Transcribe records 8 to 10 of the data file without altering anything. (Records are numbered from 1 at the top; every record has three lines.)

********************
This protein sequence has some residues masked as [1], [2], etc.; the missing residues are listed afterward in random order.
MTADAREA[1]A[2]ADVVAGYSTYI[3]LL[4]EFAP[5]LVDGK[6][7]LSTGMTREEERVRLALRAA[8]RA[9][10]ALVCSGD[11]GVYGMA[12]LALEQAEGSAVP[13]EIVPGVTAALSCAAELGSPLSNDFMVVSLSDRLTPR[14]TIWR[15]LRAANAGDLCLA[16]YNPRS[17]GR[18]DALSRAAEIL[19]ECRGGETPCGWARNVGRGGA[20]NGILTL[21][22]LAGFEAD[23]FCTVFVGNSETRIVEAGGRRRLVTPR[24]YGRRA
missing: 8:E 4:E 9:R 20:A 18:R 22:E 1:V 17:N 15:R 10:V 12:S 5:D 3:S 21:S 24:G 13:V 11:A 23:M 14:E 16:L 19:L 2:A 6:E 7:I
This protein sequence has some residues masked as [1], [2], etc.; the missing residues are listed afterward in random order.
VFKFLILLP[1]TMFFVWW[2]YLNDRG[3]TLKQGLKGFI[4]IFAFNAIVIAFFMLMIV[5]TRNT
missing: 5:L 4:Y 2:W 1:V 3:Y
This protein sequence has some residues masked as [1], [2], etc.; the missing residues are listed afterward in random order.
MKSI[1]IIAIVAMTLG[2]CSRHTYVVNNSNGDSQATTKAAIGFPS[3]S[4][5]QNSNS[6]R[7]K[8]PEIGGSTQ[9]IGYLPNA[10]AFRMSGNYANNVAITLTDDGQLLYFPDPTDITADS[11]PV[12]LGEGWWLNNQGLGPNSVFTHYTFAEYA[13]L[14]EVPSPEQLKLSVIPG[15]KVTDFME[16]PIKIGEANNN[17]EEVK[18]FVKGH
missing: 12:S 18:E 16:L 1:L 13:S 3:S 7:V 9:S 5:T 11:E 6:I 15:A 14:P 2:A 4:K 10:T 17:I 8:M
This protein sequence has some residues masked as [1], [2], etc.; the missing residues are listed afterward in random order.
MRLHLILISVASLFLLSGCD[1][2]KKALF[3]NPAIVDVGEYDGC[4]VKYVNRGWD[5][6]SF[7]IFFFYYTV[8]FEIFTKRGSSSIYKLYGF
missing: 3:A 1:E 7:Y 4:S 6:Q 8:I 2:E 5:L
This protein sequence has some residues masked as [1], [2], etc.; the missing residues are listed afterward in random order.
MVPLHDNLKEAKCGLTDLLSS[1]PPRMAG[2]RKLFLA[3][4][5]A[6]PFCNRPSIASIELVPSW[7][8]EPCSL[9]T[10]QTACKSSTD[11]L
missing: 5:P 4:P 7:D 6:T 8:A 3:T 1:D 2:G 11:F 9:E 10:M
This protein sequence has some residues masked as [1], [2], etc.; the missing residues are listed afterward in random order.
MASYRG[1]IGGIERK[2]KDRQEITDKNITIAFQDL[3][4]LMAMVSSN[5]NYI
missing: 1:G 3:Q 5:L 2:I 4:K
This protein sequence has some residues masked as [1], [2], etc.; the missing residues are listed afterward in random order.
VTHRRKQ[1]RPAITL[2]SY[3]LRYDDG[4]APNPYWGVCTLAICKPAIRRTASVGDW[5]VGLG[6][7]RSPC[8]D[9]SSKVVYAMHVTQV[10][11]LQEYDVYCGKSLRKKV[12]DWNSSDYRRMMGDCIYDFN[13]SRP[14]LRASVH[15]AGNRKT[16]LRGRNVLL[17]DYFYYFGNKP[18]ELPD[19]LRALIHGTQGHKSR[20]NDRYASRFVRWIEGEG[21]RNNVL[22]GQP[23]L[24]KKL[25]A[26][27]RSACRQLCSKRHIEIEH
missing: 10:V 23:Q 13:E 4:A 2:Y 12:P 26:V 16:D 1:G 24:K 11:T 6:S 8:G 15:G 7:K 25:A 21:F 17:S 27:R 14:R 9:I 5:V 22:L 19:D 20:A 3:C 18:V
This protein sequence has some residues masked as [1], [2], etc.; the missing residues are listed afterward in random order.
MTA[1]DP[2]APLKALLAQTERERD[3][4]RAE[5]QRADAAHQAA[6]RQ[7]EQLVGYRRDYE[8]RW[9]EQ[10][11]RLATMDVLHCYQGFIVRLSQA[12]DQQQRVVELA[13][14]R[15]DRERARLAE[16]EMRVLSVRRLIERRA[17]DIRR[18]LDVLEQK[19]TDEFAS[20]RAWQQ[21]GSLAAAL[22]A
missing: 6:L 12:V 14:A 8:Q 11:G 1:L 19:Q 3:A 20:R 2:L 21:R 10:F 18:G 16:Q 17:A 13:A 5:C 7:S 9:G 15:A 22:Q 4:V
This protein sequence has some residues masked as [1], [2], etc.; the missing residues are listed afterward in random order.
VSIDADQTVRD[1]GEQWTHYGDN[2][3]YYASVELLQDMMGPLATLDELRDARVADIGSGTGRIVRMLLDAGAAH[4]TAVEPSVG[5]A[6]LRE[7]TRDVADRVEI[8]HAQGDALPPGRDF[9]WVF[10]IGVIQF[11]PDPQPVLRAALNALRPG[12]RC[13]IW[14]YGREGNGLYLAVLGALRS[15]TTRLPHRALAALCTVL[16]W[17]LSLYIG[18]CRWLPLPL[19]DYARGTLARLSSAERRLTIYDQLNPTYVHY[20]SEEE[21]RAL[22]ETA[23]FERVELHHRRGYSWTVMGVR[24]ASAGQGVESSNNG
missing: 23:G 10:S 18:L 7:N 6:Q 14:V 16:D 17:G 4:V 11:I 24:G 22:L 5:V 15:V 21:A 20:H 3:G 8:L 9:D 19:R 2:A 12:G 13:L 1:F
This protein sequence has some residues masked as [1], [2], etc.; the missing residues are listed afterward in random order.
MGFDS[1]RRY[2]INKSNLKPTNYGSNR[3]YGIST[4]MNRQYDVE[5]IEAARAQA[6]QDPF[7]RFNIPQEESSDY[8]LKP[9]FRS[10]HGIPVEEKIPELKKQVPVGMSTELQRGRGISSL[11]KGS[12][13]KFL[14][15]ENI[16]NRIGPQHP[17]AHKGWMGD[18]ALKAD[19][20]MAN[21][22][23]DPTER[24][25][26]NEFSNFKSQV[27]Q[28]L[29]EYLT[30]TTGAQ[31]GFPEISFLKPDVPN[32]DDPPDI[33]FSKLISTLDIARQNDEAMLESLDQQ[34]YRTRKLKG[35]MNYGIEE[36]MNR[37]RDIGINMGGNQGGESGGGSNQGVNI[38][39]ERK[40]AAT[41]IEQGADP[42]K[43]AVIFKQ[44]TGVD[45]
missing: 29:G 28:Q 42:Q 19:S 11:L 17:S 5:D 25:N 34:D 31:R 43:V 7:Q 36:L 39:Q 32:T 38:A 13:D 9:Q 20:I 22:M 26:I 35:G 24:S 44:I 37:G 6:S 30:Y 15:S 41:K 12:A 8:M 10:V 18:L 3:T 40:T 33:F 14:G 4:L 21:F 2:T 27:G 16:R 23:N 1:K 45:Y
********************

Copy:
This protein sequence has some residues masked as [1], [2], etc.; the missing residues are listed afterward in random order.
MTA[1]DP[2]APLKALLAQTERERD[3][4]RAE[5]QRADAAHQAA[6]RQ[7]EQLVGYRRDYE[8]RW[9]EQ[10][11]RLATMDVLHCYQGFIVRLSQA[12]DQQQRVVELA[13][14]R[15]DRERARLAE[16]EMRVLSVRRLIERRA[17]DIRR[18]LDVLEQK[19]TDEFAS[20]RAWQQ[21]GSLAAAL[22]A
missing: 6:L 12:V 14:A 8:Q 11:G 1:L 19:Q 3:A 20:R 2:L 21:R 10:F 18:G 16:Q 17:A 13:A 5:C 7:S 9:G 15:A 22:Q 4:V
This protein sequence has some residues masked as [1], [2], etc.; the missing residues are listed afterward in random order.
VSIDADQTVRD[1]GEQWTHYGDN[2][3]YYASVELLQDMMGPLATLDELRDARVADIGSGTGRIVRMLLDAGAAH[4]TAVEPSVG[5]A[6]LRE[7]TRDVADRVEI[8]HAQGDALPPGRDF[9]WVF[10]IGVIQF[11]PDPQPVLRAALNALRPG[12]RC[13]IW[14]YGREGNGLYLAVLGALRS[15]TTRLPHRALAALCTVL[16]W[17]LSLYIG[18]CRWLPLPL[19]DYARGTLARLSSAERRLTIYDQLNPTYVHY[20]SEEE[21]RAL[22]ETA[23]FERVELHHRRGYSWTVMGVR[24]ASAGQGVESSNNG
missing: 23:G 10:S 18:L 7:N 6:Q 14:V 16:D 17:G 4:V 11:I 24:G 22:L 5:V 15:V 21:A 20:H 3:G 8:L 9:D 19:R 2:A 12:G 13:L 1:F
This protein sequence has some residues masked as [1], [2], etc.; the missing residues are listed afterward in random order.
MGFDS[1]RRY[2]INKSNLKPTNYGSNR[3]YGIST[4]MNRQYDVE[5]IEAARAQA[6]QDPF[7]RFNIPQEESSDY[8]LKP[9]FRS[10]HGIPVEEKIPELKKQVPVGMSTELQRGRGISSL[11]KGS[12][13]KFL[14][15]ENI[16]NRIGPQHP[17]AHKGWMGD[18]ALKAD[19][20]MAN[21][22][23]DPTER[24][25][26]NEFSNFKSQV[27]Q[28]L[29]EYLT[30]TTGAQ[31]GFPEISFLKPDVPN[32]DDPPDI[33]FSKLISTLDIARQNDEAMLESLDQQ[34]YRTRKLKG[35]MNYGIEE[36]MNR[37]RDIGINMGGNQGGESGGGSNQGVNI[38][39]ERK[40]AAT[41]IEQGADP[42]K[43]AVIFKQ[44]TGVD[45]
missing: 29:G 28:Q 42:Q 19:S 11:L 17:S 5:D 25:N 34:D 31:R 43:V 7:Q 36:L 39:Q 32:T 38:A 13:D 9:Q 20:I 22:M 26:I 35:G 24:S 44:I 37:G 6:S 30:Y 15:S 41:K 12:A 8:M 10:V 18:L 3:T 40:T 33:F 14:G 4:L 21:F 2:T 27:G 16:R 23:N 1:K 45:Y